It’s understandable that when a cyclist gets killed or injured the cycling community and cycling organizations devote a lot of attention to the details, with calls for equal justice or improved safety. Part of the appeal of such coverage to readers who cycle may also be related to the feeling: “There but for the grace of God…”. Yes, it’s personal. We all know how vulnerable we can be, and we can often identify quite closely with the victims in such articles. But, it’s also important to keep in mind the big picture and realize that inordinate attention can lead to a perception that riding a bike is more dangerous than it really is.
A new research study from England titled “Comparative fatality risk for different travel modes by age, sex, and deprivation” (freely available from link) examines the issue from the perspective of specific demographic groups. It highlights some aspects that many have called out before:
- Young men are safer cycling than driving
- Men have higher fatality rates than women for cycling, driving, and walking
- Pedestrians and cyclists have similar risks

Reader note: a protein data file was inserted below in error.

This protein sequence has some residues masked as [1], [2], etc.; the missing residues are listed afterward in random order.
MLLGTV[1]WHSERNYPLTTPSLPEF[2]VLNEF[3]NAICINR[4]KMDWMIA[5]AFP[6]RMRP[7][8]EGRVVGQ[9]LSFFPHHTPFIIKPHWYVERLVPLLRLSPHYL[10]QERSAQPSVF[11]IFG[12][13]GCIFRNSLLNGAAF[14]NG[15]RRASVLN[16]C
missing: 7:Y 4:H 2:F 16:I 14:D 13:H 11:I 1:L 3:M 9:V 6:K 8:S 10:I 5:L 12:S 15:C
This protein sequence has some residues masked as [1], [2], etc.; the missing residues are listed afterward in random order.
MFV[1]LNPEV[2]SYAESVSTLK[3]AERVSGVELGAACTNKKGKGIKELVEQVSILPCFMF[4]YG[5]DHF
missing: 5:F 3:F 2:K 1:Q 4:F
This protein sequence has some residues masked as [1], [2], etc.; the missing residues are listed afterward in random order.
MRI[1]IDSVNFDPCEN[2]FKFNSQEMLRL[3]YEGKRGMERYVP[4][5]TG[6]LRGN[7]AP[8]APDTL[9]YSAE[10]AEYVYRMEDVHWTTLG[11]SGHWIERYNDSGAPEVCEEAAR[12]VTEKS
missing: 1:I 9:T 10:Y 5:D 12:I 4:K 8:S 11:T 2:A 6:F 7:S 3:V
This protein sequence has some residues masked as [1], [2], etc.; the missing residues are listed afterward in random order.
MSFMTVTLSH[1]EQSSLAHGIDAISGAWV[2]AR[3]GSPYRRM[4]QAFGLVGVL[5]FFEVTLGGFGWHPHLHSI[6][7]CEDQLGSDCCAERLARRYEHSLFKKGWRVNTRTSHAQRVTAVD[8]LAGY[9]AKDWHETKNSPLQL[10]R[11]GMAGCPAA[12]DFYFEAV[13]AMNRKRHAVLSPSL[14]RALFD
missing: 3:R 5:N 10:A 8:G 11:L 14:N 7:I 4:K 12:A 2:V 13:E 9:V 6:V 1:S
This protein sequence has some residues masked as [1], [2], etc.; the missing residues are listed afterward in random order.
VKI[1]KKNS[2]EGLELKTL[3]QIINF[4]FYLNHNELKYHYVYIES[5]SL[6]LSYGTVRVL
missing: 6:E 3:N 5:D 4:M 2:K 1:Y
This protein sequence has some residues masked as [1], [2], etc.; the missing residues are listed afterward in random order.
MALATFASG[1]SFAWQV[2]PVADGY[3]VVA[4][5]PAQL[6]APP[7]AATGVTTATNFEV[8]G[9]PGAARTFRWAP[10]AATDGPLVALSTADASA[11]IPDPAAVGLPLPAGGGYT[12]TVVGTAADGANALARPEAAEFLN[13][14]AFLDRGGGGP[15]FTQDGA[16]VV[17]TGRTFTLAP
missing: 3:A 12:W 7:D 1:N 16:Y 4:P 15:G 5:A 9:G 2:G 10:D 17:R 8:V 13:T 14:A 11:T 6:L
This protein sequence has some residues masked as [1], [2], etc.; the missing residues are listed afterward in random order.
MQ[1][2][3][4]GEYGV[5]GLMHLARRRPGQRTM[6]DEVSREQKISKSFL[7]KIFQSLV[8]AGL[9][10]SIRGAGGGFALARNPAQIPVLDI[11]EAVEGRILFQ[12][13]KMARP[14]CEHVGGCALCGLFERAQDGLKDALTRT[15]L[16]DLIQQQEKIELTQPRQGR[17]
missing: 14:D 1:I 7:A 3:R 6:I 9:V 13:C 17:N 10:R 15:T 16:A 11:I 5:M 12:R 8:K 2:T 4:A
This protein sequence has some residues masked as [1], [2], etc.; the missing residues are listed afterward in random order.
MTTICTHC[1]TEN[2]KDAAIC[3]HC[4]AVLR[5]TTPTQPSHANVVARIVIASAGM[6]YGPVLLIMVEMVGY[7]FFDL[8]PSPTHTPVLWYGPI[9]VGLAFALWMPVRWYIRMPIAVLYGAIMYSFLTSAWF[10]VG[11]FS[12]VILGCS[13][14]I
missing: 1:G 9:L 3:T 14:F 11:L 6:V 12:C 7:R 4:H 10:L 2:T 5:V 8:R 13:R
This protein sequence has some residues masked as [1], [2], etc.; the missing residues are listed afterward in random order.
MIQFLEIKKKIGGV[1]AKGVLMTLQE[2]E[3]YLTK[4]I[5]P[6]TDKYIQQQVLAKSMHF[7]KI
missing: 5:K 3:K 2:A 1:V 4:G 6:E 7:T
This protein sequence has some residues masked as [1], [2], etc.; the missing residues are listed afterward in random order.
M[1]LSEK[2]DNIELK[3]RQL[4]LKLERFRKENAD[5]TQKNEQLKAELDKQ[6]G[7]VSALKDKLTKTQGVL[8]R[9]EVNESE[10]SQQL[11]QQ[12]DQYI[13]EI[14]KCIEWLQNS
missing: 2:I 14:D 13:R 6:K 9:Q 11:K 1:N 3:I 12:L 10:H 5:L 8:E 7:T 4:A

- Injury rates of people driving are lowered in part because they have privileged access to much safer built environments (freeways)
We still lack the kind of data we need for perfect denominator adjusted comparisons among travel modes and trip purposes and the article by Feleke and colleagues highlights some of these limitations. However, we do know that the absolute risks for cycling are low and the net benefits of active travel to the individual and the environment far outweigh the risks.
In 2015 (the latest year for which there is a full report), there were a total of 118 crashes involving a person on a bike in Madison. Of those, 98 led to injuries, and 2 people were killed.
Ghost bike commemorating David Nieft
It’s OK to mourn a senseless loss. Safety and travel stress can always be improved and it’s usually the person driving the 2-ton motor vehicle that delivers the fatal blow. But don’t let these sad stories create an unjustified climate of fear. Enjoy your ride!